Monday, April 10, 2017

Book Review: The Hate U Give


Book Review: The Hate U Give by Angie Thomas

Goodreads Description: Sixteen-year-old Starr Carter moves between two worlds: the poor neighborhood where she lives and the fancy suburban prep school she attends. The uneasy balance between these worlds is shattered when Starr witnesses the fatal shooting of her childhood best friend Khalil at the hands of a police officer. Khalil was unarmed.

Soon afterward, his death is a national headline. Some are calling him a thug, maybe even a drug dealer and a gangbanger. Protesters are taking to the streets in Khalil's name. Some cops and the local drug lord try to intimidate Starr and her family. What everyone wants to know is: what really went down that night? And the only person alive who can answer that is Starr.

But what Starr does or does not say could upend her community. It could also endanger her life.


My Review: The Hate U Give is a once-in-a-lifetime book. It lives up to every bit of hype and has already wowed readers across North America. I remember way back to the Publisher's Marketplace announcement of this deal, and I thought to myself, "This one's going to be special." But this is more than just another good book. This is one of those cultural shakers. This is a book everyone needs to read. 

“I’ve seen it happen over and over again: a black person gets killed just for being black, and all hell breaks loose. I’ve Tweeted RIP hashtags, reblogged pictures on Tumblr, and signed every petition out there. I always said that if I saw it happen to somebody, I would have the loudest voice, making sure the world knew what went down.
Now I am that person, and I’m too afraid to speak.” 
-The Hate U Give

From the first page, we're immersed into Starr's world in Garden Heights. The author uses a perfect amount of description to set the scene, evoking all the senses to bring the reader into the moment. Starr's voice leaps off the page and brings the story up to another level. It is the perfect balance of slang and "accented" writing that not only reveals Starr's personality, but gives the book its own unique flavor. The book uses African American Vernacular English (AAVR) beautifully, and Starr even takes time to reflect on her use of it and how she switches to "proper English" at her white school in an attempt to avoid being seen as "hood." The writing doesn't waste time on flowery phrases, but hits hard with clever word play and to-the-point sincerity. The writing in this book just wraps you up from the first page and doesn't let go until the last. This book is also straight #ownvoices, as the author is black comes from a neighbourhood like Starr's.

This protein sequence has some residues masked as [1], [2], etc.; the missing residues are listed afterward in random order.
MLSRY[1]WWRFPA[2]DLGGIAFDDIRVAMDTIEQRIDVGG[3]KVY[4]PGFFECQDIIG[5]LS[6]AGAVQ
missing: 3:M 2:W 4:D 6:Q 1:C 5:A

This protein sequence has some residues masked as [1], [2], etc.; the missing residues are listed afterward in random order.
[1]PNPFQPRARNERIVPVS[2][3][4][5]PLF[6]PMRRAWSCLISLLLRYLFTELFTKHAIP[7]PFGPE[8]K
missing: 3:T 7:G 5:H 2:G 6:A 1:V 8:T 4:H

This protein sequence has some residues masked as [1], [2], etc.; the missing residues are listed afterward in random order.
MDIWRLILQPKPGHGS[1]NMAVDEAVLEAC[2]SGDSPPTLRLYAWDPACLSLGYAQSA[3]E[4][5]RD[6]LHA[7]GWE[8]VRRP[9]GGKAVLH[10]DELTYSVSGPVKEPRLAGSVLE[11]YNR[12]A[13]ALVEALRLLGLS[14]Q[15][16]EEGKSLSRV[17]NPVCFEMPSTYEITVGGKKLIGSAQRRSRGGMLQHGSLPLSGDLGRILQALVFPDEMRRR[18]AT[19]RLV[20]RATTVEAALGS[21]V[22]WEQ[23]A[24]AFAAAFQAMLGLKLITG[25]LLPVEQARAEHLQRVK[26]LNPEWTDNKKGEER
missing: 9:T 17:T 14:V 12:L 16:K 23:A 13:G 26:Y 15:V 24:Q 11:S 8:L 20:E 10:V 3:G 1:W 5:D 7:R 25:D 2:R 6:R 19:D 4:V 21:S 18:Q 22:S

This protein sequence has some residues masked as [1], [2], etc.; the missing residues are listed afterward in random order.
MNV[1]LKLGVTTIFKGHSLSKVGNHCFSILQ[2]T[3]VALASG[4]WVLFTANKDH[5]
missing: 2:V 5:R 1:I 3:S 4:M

Writing aside, what makes this book so special is the story itself. It hits all the right notes, addresses all the right points, and explains things in a sincere way that helps to piece together the picture of black Americans and police violence. Even as something as simple as the feeling when a friend unfollows you on social media was explained with such an on-the-nose honesty. Not only does it address the varying sides of a complex issue, but it cuts straight to the point. It doesn't shy away from black on black violence. It's not a case of white-cops-vs-black-kids, as Starr's uncle is a cop and black cops take part in some sketchy and abuse-of-power situations. And it beautifully shows how situations can escalate into protests and riots, like what has taken place all over the United States. It also shows the white ignorance in several different forms, from the disconnect at Starr's school right up to some of her close friends, who simply just don't get it. This is not a biased look at the situation. It carefully analyzes all angles and presents a very nuanced look at the events that have launched #BlackLivesMatter. 

As I work in mental health services, I always look at books with an eye on mental health. THUG does an excellent job of portraying the post-traumatic stress that Starr experiences. She doesn't walk away from the shooting with just a few nightmares-- she cycles through the stages of grief, experiences anxiety that affects her day-to-day life, and copes with the difficult emotions that follow from grief and from the trial. Despite that, her trauma doesn't hold her back from speaking out for Khalil, and it shows why even the strongest people can be overwhelmed by traumatic events and may not react how they expect to in the moment. 

Yet under all the intense tackling of social issues, THUG is a heartfelt story of a girl caught between two worlds and the loving family that supports her through it all. I have a particular love of Starr's father, who is strong, outspoken, comes with a troubled past, and yet has such raw love for his family and community. Every character is beautifully balanced between good and bad traits, and the book plays around with themes of perception, not only in regards to Khalil and how the media portrays him, but how Starr portrays herself between her neighborhood and her school. The kids are so real and so fun that it really makes me sad to know they're only fiction. 

“Once upon a time there was a hazel-eyed boy with dimples. I called him Khalil. The world called him a thug.